Food that contains the ‘USDA Organic’ label can double a product’s price. But organic experts believe that some food products garnering that coveted label should not be permitted to do so. This time the focus is on organic milk from Horizon, Costco and others that contain industrialized oil additives…
Industrialized Additives in Milk Labeled ‘Organic’
Inside a South Carolina factory, in industrial vats that stand five stories high, batches of algae are carefully tended, kept warm and fed corn syrup. There the algae, known as schizochytrium, multiply quickly. The payoff, which comes after processing, is a substance that resembles corn oil. It tastes faintly fishy.
Marketed as a nutritional enhancement, the oil is added to millions of cartons of organic milk from Horizon, one of the nation’s largest organic brands.
Why Industrialized Additive DHA Algal Oil is Permitted in ‘Organic’ Milk
After Horizon began selling the organic milk supplemented with the algal oil in 2007, sales took off.
There was just one problem. The additive might have violated organic regulations.
In deciding to allow the use of the oil and similar additives, USDA officials, at least initially, misread federal regulations. In 2012, five years after the algal oil was introduced into milk, it quietly acknowledged that some federal regulations had been “incorrectly interpreted.” The USDA then maintained the status quo — allowing the use of algal oil, among other things — in order not to “disrupt” the market.
Obfuscation is Profitable
Some companies, like Horizon…like to boost their Omega-3 claims using algal oil. Whatever the legalities, the Horizon milk with the DHA algal oil is popular…In the past year, consumers bought more than 26 million gallons of the milk supplemented with the DHA, according to Horizon… Retail sales of the milk topped $250 million in the past year, the company said. The Horizon milk with DHA typically costs about 30 cents more than plain Horizon milk…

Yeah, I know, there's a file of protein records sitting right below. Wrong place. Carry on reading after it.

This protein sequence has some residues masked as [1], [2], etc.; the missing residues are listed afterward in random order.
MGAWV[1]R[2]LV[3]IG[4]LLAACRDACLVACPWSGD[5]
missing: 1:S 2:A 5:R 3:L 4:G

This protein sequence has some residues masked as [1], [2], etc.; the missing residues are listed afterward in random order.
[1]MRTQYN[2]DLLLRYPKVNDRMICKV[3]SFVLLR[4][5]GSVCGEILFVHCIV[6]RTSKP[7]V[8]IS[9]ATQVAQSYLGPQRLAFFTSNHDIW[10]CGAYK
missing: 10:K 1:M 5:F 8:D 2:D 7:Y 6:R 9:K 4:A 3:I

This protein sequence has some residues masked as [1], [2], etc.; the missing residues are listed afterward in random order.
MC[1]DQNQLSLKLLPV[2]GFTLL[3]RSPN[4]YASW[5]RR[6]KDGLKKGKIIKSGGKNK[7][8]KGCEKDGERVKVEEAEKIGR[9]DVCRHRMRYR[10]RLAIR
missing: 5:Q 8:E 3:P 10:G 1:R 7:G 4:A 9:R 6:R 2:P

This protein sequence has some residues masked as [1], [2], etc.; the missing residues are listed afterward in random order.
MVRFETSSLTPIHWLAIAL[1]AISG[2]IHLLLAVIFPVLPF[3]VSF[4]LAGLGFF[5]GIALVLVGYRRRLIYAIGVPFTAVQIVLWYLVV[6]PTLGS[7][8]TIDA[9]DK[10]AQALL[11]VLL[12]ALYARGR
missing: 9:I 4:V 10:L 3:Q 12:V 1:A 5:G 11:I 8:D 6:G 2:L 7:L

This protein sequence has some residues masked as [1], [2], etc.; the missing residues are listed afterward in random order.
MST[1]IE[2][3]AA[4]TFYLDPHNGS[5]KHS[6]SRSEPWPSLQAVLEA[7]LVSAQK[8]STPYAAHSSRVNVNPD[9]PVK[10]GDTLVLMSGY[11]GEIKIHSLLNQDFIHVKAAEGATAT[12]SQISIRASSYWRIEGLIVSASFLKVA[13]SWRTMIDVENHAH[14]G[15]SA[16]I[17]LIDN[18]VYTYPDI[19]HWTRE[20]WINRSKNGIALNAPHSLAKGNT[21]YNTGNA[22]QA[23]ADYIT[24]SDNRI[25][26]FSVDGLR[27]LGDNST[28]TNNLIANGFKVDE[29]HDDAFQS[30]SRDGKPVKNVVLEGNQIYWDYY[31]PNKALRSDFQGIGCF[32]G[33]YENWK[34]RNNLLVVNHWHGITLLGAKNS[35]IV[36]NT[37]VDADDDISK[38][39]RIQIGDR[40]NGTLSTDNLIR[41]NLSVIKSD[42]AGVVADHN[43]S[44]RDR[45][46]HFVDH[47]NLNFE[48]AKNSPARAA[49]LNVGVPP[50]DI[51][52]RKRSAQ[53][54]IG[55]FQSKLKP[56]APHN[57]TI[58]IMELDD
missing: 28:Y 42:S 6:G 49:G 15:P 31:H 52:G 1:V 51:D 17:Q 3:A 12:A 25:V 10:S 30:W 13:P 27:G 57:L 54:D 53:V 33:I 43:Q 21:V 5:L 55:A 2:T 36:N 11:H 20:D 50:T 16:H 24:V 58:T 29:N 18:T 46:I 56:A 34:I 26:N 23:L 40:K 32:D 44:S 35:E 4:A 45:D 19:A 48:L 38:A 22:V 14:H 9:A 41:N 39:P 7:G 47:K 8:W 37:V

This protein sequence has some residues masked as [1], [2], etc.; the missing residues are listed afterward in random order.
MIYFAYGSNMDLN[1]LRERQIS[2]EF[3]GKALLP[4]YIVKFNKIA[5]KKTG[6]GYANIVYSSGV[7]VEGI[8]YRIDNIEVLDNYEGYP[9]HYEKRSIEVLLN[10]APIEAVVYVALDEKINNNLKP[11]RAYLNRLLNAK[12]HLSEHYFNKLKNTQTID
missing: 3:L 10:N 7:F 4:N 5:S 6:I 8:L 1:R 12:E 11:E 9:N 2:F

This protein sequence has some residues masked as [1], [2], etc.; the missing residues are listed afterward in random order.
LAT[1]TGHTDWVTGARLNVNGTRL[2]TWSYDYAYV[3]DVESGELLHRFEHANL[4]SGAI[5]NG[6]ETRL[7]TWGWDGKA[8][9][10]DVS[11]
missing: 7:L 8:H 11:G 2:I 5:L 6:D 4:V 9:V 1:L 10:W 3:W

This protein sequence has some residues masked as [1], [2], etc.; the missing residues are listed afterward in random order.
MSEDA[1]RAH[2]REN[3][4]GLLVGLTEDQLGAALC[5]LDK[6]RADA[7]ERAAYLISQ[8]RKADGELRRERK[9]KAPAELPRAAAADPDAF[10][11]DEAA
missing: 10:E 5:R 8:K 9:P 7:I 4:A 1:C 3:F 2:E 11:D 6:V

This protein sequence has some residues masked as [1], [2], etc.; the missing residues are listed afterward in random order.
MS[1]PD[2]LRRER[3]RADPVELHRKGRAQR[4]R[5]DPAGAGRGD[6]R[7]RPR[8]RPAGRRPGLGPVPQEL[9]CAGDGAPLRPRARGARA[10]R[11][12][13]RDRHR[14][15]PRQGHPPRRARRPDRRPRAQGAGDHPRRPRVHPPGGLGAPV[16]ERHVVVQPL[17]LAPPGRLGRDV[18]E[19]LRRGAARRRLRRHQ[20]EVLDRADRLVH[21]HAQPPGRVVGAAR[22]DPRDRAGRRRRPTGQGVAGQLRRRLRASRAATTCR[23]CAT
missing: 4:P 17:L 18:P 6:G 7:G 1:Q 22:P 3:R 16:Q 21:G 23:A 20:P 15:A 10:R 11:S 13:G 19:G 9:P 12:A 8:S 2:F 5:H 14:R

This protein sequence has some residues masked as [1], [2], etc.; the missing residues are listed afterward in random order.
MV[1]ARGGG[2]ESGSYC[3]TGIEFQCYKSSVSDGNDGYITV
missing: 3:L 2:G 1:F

Consumers Not Told Their Organic Milk Contains ‘Factory-Brewed Oil’
What the Horizon milk carton doesn’t advertise is that some of its contents were brewed in closed stainless steel vats of schizochytrium. This omission avoids any ick reaction from shoppers, but consumer advocates say it also dodges a key question: Is milk supplemented with an oil brewed in a factory really “organic”?
To critics the popularity is based on a misconception of what is and isn’t organic. They argue that supplementing “USDA Organic” products with algal oil betrays consumer expectations that organic foods need no laboratory-inspired razzle-dazzle, and that the nutrients in organic products are good enough without additives…
“We do not think that [the oil] belongs in organic foods. When an organic milk carton says it has higher levels of beneficial nutrients, like omega-3 fats, consumers want that to be the result of good farming practices…not from additives made in a factory.”
-Charlotte Vallaeys, senior policy analyst, Consumer Reports
Indeed, when milk is produced by grass-fed cows — as required by organic regulations — it contains substantially more Omega-3 fatty acids than conventional milk…
“Additives just don’t have any place in organics at all. You might say additives should be allowed for health reasons, but I never saw an additive that you couldn’t get in real foods.”
-Barry Flamm, former chair of the National Organic Standards Board, which makes recommendations to the USDA.